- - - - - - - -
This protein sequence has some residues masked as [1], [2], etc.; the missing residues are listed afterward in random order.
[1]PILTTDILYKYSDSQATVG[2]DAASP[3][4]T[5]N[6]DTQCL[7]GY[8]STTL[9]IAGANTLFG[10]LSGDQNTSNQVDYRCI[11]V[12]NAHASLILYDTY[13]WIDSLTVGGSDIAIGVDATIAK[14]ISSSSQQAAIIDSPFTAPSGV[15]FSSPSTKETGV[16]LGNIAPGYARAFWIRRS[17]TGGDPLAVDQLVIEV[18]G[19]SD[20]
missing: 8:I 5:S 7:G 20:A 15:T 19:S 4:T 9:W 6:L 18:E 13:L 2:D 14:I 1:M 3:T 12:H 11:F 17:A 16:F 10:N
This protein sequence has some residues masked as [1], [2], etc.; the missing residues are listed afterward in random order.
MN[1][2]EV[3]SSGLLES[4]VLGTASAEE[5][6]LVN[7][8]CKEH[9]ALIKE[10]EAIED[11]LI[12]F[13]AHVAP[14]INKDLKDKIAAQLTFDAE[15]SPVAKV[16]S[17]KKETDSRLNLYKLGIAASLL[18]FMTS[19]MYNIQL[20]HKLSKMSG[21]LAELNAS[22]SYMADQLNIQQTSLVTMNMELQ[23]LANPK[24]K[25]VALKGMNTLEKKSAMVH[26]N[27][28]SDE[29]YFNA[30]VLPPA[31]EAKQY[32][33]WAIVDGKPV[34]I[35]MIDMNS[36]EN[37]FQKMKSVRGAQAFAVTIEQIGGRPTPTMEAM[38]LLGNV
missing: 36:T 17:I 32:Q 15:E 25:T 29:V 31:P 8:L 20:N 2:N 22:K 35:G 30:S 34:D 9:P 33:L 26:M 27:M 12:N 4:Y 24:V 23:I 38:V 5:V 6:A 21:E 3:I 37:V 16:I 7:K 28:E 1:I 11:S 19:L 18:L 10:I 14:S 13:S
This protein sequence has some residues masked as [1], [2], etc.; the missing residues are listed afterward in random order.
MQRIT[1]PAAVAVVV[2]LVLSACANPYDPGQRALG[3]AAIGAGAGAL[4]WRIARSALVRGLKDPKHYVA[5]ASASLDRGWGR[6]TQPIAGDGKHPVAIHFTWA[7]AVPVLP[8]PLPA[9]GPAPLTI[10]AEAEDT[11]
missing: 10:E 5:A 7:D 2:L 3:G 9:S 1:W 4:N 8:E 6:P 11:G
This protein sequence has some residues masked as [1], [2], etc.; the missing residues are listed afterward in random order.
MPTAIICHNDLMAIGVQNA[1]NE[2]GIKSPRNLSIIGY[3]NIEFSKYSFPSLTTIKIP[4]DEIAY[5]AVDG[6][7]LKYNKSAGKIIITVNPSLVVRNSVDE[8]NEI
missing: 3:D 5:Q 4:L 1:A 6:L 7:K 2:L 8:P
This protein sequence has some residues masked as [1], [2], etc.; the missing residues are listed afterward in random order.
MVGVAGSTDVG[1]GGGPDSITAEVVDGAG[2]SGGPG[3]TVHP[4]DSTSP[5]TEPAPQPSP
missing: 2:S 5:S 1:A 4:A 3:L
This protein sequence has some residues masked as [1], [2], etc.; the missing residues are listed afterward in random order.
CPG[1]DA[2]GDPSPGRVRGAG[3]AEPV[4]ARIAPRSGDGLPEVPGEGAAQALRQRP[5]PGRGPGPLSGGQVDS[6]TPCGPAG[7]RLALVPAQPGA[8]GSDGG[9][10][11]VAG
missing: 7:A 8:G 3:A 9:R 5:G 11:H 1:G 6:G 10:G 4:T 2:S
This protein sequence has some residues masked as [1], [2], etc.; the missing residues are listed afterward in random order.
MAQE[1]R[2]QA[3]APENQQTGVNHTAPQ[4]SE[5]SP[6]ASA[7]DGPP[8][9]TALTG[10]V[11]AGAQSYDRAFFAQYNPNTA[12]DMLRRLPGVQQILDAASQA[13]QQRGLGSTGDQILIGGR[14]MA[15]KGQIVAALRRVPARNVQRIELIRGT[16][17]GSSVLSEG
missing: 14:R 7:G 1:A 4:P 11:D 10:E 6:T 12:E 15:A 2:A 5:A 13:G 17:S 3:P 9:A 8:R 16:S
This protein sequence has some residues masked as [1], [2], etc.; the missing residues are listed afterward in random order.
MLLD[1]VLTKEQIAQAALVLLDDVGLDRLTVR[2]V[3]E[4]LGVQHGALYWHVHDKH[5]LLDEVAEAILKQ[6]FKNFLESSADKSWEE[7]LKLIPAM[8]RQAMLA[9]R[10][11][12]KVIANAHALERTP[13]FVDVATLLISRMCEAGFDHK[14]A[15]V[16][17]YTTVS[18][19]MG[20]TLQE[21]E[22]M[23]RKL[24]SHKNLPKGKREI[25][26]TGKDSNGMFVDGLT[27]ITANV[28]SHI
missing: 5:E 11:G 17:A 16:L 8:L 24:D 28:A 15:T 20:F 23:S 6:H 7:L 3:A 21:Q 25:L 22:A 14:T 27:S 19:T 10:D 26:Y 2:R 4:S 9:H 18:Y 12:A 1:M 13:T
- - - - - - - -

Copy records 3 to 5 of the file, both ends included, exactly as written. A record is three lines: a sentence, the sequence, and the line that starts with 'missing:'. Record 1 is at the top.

This protein sequence has some residues masked as [1], [2], etc.; the missing residues are listed afterward in random order.
MQRIT[1]PAAVAVVV[2]LVLSACANPYDPGQRALG[3]AAIGAGAGAL[4]WRIARSALVRGLKDPKHYVA[5]ASASLDRGWGR[6]TQPIAGDGKHPVAIHFTWA[7]AVPVLP[8]PLPA[9]GPAPLTI[10]AEAEDT[11]
missing: 10:E 5:A 7:D 2:L 3:G 9:S 1:W 4:N 8:E 6:P 11:G
This protein sequence has some residues masked as [1], [2], etc.; the missing residues are listed afterward in random order.
MPTAIICHNDLMAIGVQNA[1]NE[2]GIKSPRNLSIIGY[3]NIEFSKYSFPSLTTIKIP[4]DEIAY[5]AVDG[6][7]LKYNKSAGKIIITVNPSLVVRNSVDE[8]NEI
missing: 3:D 5:Q 4:L 1:A 6:L 7:K 2:L 8:P
This protein sequence has some residues masked as [1], [2], etc.; the missing residues are listed afterward in random order.
MVGVAGSTDVG[1]GGGPDSITAEVVDGAG[2]SGGPG[3]TVHP[4]DSTSP[5]TEPAPQPSP
missing: 2:S 5:S 1:A 4:A 3:L